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To Bounce or Not to Bounce? - Page 2

post #31 of 59
Simply,

Don't be quite so absolute. In the vast number of cases you are correct, releasing the edge of the ski will result in a lessening of pressure felt between my foot and the snow. But I can think of several cases where I can feel the edge change and sense no lessening of the pressure but actually feel the pressure increase through the edge change. Here is one.

I'm moving to the right onto a bump, I intend to get air off the bump so I won't use a lot of absorption. As I ride up the surface of the bump and feel the pressure under my feet build I roll across the sole of my left foot from the big toe side to the little toe side starting the turn to left that I intend to the land the air in. I feel the pressure build throughout this process until my skis leave the snow.

There is one absolute essential that must take place in every transition. The edges must change sides. We have a huge number of ways to accomplish this. The more ways we can change edges the better skiers we are.

fom
post #32 of 59
I am not sure if I understand your scenario well enough, but it sounds as if you land on your bump with the flat portion of your skis already, meaning you could change to either side. Prior to that you have already released your skis in order to get there. A huge number of ways? What do you mean by that?


Quote:
Originally Posted by fatoldman View Post
Simply,

Don't be quite so absolute. In the vast number of cases you are correct, releasing the edge of the ski will result in a lessening of pressure felt between my foot and the snow. But I can think of several cases where I can feel the edge change and sense no lessening of the pressure but actually feel the pressure increase through the edge change. Here is one.

I'm moving to the right onto a bump, I intend to get air off the bump so I won't use a lot of absorption. As I ride up the surface of the bump and feel the pressure under my feet build I roll across the sole of my left foot from the big toe side to the little toe side starting the turn to left that I intend to the land the air in. I feel the pressure build throughout this process until my skis leave the snow.

There is one absolute essential that must take place in every transition. The edges must change sides. We have a huge number of ways to accomplish this. The more ways we can change edges the better skiers we are.

fom
post #33 of 59

Traverse

Quote:
Originally Posted by simplyfast View Post
First on a bike the tires are rounded. Second it is the same thing.
Some tires are squarish and work quite well anyway. So what?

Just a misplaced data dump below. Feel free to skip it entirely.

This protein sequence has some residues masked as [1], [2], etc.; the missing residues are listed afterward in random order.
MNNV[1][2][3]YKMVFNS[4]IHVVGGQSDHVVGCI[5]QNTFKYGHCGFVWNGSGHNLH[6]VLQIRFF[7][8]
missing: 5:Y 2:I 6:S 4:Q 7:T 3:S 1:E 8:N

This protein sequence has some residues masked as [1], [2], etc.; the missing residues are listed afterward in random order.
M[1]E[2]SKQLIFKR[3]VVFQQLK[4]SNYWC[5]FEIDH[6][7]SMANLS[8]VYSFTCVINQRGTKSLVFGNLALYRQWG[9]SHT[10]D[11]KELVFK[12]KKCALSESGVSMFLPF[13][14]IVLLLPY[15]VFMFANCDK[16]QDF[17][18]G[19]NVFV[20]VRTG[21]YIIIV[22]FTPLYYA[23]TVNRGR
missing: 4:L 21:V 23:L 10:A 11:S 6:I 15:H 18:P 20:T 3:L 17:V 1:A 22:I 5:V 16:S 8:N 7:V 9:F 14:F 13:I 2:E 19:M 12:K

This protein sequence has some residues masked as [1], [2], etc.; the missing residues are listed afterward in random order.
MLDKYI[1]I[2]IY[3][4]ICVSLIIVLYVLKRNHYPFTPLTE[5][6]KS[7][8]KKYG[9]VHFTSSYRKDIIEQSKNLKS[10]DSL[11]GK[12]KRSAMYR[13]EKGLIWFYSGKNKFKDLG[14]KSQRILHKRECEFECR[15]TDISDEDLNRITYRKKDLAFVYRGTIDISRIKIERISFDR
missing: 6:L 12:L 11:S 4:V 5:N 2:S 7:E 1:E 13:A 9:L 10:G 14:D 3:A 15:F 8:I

Quote:
It is actually very simple, so without trying to be too analytical maybe you can follow that:
So here I'll paraphrase:

"In a turn you have [undisclosed mysterious] forces working towards the outside, whether you are on a bike or a ski/board [and without regard to turn phase or technique]. On skis you will also have gravity working on you [as distinct from the bike or the board, which are exempt from gravity]. As you exit your turn and go into a traverse...."

This is a good place to pause. The traverse.

Continuing:

"[T]hose [undisclosed mysterious] forces will lessen, thus pressure/weight that rests on your equipment has lessened as well [because pressure/weight are less in the traverse than they are in, say, the turn initiaion]. Therefore we consider that process [it's a process, not a freaking turn folks] as an unweighting [usurping now the old and formerly well-understood term for a technique which we'll now redefine into oblivion]. It has to happen in order to enter the next turn, otherwise you would continue your turn [which would carry skiers up the hill instead of down, so look for this error on the bunny hill next time you ski.]"

Woof.

Quote:
Now I do hope that you implement something like a pole touch/support and maybe one day additional ankle/knee flex to make things a bit easier. But that is left open in this conversation.
I wait with baited breath for your pole touch and angle/knee discussion.
post #34 of 59
I start up the bump on my right edges, I switch to my left edges before I get to the top of the bump and get air. Because I don't absorb the pressure builds under my feet as a result of momentum and the terrain. I change edges while the pressure constantly increases. No unweighting.

fom
post #35 of 59
Simplyfast,

The word you are looking for is "unloading".
post #36 of 59
Just for my own knowledge is "bouncing" transition simmilar to or the same thing as crossover? What are the differences?
post #37 of 59
Hmm in your first post you said you'd absorb the pressure just a little. That is very important as it is a way to unweight your skis. Could you clarify if you do or do not?


Quote:
Originally Posted by fatoldman View Post
I start up the bump on my right edges, I switch to my left edges before I get to the top of the bump and get air. Because I don't absorb the pressure builds under my feet as a result of momentum and the terrain. I change edges while the pressure constantly increases. No unweighting.

fom
post #38 of 59
Another word for that? You guys are killing me. Could you please tell me if and what the differences are that you make with those words?

Quote:
Originally Posted by BigE View Post
Simplyfast,

The word you are looking for is "unloading".
post #39 of 59
Unload: To reduce the forces on the skis.

When we stop resisting turn forces the skis will unload and the turn radius will increase. Loading bends the skis, while unloading straightens them. eg. Lowering edge angles and allowing the body to topple downhill like a sack of potatoes will unload the skis.

Unweight: To create a state of less than bodyweight acting on the skis.

When we extend, we will have less than bodyweight on the skis from the height of our extension until we "catch" our body again. This is up-unweighting.

When we retract/flex aggressively, our bodies free-fall without support. This is down-unweighting.

We ALWAYS unload our skis between turns or as you say, we will continue to turn. We may or may not unweight our skis during transition -- we may just topple onto our new set of edges like a sack of potatoes.
post #40 of 59
Oh thanks. I will try to use those words for that case, unloading is the better definition then since it describes less of a movement and less weight off the skis.

Sorry to bother you, but where does "release" fall into then? Would you use it the same way as for unload?


Quote:
Originally Posted by BigE View Post
Unload: To reduce the forces on the skis.

When we stop resisting turn forces the skis will unload and the turn radius will increase. Loading bends the skis, while unloading straightens them. eg. Lowering edge angles and allowing the body to topple downhill like a sack of potatoes will unload the skis.

Unweight: To create a state of less than bodyweight acting on the skis.

When we extend, we will have less than bodyweight on the skis from the height of our extension until we "catch" our body again. This is up-unweighting.

When we retract/flex aggressively, our bodies free-fall without support. This is down-unweighting.